3. After a complaint is filed in a judicial foreclosure, the documents involved may take as long as 150 days to process, giving the borrower time to cure the deficiency. South Dakota also requires publication of the foreclosure. This publication must be done for a minimum of 23 days to satisfy the statute and provide sufficient time for the public to become aware of the foreclosure. The logic behind publication is that if the court orders the sale of the property, they want a healthy and robust bidding process to obtain maximum price for the property. South Dakota is a recourse state, so the procedures are designed to help minimize the amount that the borrower may owe the lender after the sale.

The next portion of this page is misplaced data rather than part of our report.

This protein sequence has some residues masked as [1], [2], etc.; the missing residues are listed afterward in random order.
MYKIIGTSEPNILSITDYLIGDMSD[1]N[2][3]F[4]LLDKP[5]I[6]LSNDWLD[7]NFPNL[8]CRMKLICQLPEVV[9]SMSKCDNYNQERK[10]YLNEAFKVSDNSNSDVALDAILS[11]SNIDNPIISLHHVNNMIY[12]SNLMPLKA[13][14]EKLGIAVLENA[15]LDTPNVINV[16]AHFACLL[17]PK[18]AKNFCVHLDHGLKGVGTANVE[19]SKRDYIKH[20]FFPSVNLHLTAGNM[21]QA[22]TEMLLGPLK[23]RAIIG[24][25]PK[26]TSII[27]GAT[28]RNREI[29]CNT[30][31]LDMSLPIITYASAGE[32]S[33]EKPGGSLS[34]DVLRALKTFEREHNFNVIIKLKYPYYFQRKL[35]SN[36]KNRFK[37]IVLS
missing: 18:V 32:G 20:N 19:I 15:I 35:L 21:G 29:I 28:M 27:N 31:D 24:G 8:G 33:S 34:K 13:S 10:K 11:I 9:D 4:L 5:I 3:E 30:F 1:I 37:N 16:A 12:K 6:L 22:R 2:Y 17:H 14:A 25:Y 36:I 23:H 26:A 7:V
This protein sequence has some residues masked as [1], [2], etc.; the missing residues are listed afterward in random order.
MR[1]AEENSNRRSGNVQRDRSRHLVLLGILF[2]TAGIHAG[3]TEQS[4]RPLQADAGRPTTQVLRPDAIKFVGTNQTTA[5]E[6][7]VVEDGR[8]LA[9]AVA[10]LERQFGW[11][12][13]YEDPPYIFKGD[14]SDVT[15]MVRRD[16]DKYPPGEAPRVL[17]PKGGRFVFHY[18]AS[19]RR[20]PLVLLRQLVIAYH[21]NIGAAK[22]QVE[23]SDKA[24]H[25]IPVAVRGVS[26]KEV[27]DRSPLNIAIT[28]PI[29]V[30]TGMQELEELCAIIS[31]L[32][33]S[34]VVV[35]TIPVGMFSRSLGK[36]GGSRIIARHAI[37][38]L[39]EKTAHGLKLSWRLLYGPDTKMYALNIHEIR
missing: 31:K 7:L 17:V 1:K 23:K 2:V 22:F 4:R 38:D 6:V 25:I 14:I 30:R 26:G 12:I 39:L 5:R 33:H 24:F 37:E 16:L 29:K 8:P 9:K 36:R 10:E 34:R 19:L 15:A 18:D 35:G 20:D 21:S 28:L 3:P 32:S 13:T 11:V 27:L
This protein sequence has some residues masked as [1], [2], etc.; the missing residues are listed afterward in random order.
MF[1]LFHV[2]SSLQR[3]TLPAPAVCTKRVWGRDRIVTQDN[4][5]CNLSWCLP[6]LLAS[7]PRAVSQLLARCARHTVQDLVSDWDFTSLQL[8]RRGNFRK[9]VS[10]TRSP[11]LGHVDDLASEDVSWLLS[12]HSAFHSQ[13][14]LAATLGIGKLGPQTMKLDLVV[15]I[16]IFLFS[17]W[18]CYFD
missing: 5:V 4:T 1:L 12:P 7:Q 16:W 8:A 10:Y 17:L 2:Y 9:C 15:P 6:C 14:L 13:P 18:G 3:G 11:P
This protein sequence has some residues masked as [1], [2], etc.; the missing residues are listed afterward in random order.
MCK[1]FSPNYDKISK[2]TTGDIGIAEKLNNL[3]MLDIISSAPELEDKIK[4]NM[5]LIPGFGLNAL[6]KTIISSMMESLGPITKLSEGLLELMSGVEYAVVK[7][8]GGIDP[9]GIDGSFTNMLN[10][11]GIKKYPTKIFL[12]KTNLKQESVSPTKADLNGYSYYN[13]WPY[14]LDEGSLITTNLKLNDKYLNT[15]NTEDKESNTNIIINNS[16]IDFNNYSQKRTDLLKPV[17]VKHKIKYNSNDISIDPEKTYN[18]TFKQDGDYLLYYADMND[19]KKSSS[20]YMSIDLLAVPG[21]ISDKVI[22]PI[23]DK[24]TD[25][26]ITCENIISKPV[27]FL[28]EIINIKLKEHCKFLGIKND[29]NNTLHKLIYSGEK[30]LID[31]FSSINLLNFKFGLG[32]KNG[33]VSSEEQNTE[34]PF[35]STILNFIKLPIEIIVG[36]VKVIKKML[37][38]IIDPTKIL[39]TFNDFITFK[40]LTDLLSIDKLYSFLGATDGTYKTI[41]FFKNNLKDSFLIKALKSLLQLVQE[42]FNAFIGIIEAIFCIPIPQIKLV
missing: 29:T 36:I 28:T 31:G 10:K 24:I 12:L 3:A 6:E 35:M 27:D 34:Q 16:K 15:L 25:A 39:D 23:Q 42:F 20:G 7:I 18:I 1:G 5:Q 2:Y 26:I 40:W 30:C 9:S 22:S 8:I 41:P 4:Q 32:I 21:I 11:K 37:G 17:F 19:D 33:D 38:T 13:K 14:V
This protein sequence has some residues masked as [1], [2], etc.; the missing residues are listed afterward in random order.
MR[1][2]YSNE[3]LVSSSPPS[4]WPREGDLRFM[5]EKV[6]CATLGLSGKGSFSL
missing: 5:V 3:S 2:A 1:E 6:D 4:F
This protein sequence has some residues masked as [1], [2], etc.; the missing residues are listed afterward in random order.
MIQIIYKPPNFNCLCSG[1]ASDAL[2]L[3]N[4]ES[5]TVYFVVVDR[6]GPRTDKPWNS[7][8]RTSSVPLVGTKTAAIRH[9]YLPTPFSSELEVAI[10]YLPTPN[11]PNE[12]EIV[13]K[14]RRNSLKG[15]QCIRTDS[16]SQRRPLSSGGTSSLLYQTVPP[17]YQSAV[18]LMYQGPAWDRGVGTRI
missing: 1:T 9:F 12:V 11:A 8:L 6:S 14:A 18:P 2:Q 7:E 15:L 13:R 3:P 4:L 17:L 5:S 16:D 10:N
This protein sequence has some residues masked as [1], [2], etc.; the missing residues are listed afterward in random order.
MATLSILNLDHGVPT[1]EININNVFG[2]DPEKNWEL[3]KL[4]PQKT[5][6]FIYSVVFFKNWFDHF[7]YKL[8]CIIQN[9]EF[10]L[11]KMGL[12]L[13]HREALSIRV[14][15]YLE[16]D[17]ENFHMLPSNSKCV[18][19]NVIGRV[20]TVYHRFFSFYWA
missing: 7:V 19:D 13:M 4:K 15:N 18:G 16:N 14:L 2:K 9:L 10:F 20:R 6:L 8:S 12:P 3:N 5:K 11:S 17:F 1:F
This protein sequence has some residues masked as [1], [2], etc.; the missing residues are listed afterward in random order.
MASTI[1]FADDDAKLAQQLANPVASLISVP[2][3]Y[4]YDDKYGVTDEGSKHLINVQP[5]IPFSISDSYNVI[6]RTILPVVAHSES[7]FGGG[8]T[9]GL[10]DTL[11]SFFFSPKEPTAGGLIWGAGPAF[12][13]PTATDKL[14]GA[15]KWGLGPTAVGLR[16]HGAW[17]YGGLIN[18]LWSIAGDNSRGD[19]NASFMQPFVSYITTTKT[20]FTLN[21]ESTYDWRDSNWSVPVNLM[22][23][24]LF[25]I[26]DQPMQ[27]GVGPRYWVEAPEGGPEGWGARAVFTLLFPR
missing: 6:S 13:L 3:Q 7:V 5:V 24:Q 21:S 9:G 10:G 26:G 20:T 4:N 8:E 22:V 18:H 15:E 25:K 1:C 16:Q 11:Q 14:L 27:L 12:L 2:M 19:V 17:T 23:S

4. The redemption period, the period during which the borrower may repurchase the property at the sale price, is 180 days unless the property is vacant. In the event that the property is vacant, the redemption period is 60 days. The shorter period is in place to protect the bank which may buy the property to cover its loan. If this occurs, the bank should be allowed to leave the house vacant for 60 days to give the borrower the chance to redeem and then sell the property without being concerned that the sale will be undone.

 

Rocky Mountain Bighorn Sheep in the Badlands.